The Vermont Yankee nuclear power plant was on its way back to full capacity Thursday morning after operating at about a third power for much of the week.
Larry Smith, a spokesman for Vermont Yankee, said the plant was at 86 percent as of Thursday morning and on its way back to full power.
Smith said technicians went into the plant’s condenser Tuesday night to fix five tube leaks in the number four water box. The condenser turns the steam used to turn the plant’s turbines back into water. Smith said the issue with the condenser does not affect the plant’s safety.
“The condenser is on the non-nuclear side of the plant, so it’s not safety related,” he said.
Smith said there are around 22,000 tubes in the condenser. He said minor leaks in a few tubes is not uncommon for a steam condenser plant like Vermont Yankee.
He said engineers were able to “button up the condenser” to fire back up to full power.
The condenser is original to the 40-year-old plant. It is made up of two sections, each the size of a three-story house. Each section has thousands of metal tubes inside it that carry river water, over time the tubing has worn thin.
Last November, during a planned refueling outage, plant workers applied a protective coating — an epoxy or plastic — to the tubing in the condenser in an effort to reduce wear and tear on the metal and extend the life of the condenser.
Smith said Vermont Yankee is working to remove some of the epoxy coating which makes the system run less efficiently.
According to the Vermont Department of Public Service, the condenser problems could pose a big reliability problem for the plant as it moves forward.
Sarah Hofmann, deputy commissioner of the department, said other states may be reluctant to enter into contracts with Entergy Corp., the plant’s owner, given the problem.
“Vermont doesn’t have a power purchase agreement with Entergy any longer, but I would guess that other out-of-state utilities might think twice before entering a PPA with a plant that is struggling like Entergy is at this time with its condenser and thus its ability to generate consistent output,” Hofmann said in an email.
The plant had to reduce capacity last month to work on its condenser.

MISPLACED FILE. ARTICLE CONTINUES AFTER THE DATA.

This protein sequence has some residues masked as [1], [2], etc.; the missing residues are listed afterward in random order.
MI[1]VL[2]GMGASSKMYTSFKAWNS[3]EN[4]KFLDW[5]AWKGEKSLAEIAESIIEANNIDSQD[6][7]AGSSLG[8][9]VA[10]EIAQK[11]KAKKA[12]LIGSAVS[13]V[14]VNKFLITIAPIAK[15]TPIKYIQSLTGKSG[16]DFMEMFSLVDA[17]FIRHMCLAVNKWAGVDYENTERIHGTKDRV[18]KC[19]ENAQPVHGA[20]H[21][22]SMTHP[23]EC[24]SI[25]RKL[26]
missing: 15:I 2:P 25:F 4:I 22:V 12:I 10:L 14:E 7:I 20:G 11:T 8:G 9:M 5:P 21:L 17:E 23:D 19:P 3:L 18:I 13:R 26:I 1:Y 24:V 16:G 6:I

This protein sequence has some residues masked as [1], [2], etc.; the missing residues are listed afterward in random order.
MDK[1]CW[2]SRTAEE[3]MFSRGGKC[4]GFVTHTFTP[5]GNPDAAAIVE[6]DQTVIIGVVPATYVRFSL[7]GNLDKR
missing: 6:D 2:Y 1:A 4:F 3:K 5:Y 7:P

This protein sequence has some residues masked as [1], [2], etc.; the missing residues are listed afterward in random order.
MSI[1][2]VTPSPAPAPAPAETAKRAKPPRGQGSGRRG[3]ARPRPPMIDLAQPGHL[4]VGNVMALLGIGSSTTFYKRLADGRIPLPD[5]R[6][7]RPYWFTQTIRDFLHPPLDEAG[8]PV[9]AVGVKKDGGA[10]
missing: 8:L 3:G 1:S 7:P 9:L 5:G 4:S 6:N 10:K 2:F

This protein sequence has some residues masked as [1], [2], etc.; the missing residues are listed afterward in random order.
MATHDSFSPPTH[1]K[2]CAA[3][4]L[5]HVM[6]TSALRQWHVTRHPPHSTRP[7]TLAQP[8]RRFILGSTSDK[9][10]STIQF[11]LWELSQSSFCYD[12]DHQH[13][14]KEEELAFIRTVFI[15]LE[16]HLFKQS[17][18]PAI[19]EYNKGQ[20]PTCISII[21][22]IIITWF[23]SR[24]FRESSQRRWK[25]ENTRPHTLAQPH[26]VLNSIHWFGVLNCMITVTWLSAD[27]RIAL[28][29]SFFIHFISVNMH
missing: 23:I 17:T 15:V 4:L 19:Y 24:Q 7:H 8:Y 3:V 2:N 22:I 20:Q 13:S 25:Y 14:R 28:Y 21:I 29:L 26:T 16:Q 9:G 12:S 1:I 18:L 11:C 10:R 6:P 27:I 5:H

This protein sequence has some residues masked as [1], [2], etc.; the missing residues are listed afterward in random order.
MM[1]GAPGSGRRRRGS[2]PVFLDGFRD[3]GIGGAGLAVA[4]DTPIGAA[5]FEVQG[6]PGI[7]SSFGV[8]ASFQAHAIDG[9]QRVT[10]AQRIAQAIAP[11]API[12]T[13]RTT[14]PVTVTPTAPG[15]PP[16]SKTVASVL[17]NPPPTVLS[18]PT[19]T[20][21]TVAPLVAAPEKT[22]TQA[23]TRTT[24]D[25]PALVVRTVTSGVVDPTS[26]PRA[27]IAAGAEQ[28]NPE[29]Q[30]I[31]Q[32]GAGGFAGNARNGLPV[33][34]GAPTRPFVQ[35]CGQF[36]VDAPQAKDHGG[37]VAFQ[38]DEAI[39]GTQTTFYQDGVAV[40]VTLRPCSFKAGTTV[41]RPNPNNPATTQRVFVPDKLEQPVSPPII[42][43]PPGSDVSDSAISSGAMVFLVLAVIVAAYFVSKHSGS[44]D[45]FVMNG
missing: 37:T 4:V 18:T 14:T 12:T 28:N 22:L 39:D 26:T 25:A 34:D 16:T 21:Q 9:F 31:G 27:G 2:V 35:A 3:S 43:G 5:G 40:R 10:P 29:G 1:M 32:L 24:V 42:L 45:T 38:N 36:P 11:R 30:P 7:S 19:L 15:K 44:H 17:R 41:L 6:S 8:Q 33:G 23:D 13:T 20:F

The New England Coalition, a group that advocates for the plant’s shutdown, said the recent issue reflects a lingering problem that may affect the plant’s continued ability to operate.
Ray Shadis, technical adviser to the New England Coalition, said having to replace the condenser “could be the straw that broke the camel’s back financially.”
He said the plant could have additional leaks that will not allow it to continue to ascend back to full power. Shadis said Entergy’s earnings call at the beginning of the year indicated that the plant was struggling to make money on the plant.
The coalition is an intervenor in the plant’s relicensing proceeding before the Vermont Public Service Board.
“One of the issues we will be raising before the Public Service Board is that the financial viability of the plant is very much in question,” Shadis said.
Earlier this year a federal judge ruled in favor of Entergy, finding Vermont laws requiring legislative approval for the plant to continue operating were unconstitutional since they were grounded in safety concerns. Under federal law, regulation of radiological safety is under the exclusive purview of the federal government.
Both the state and Entergy have appealed that decision. The plant has a valid license extension from the federal Nuclear Regulatory Commission, but it is still awaiting approval from state regulators to continue operating. The Public Service Board has asked parties to submit filings regarding the merits of the plant’s continued operation. They can address non-preempted issues like financial viability and reliability.
At the end of March, Entergy sent a letter to the Nuclear Regulatory Commission stating that it did not intend to shutter Vermont Yankee in the next five years.
Under federal regulations, plants that are scheduled to close within five years must submit a report on the status of their decommissioning funds. Entergy told the Nuclear Regulatory Commission that since it has received a new federal license, it would not submit a report this year.
“The licensee does not have plans to close Vermont Yankee within 5 years,” the letter states. “Accordingly, Entergy Nuclear Operations, Inc. is not including herewith a report pursuant to [federal regulations] for Vermont Yankee.”
Entergy is also at odds with the Department of Public Service over payments to the state Clean Energy Development Fund, which helps fund renewable energy projects. Under two agreements that expired March 21, the company agreed to make payments to the state.
The department agrees that the plant can continue operating on its old license while the Public Service Board makes a decision but that it must continue payments. This week, Entergy filed a letter with the Public Service Board stating that it would put the scheduled payments in escrow until it gets assurance from the board it can continue operating.
Meanwhile the Legislature is considering increasing the tax on the plant by $6 million to replace the payments that Entergy has been making to the state. Entergy’s filing states that it will pay the money to the state only if it receives assurance it can continue operating Vermont Yankee and the state does not levy the tax.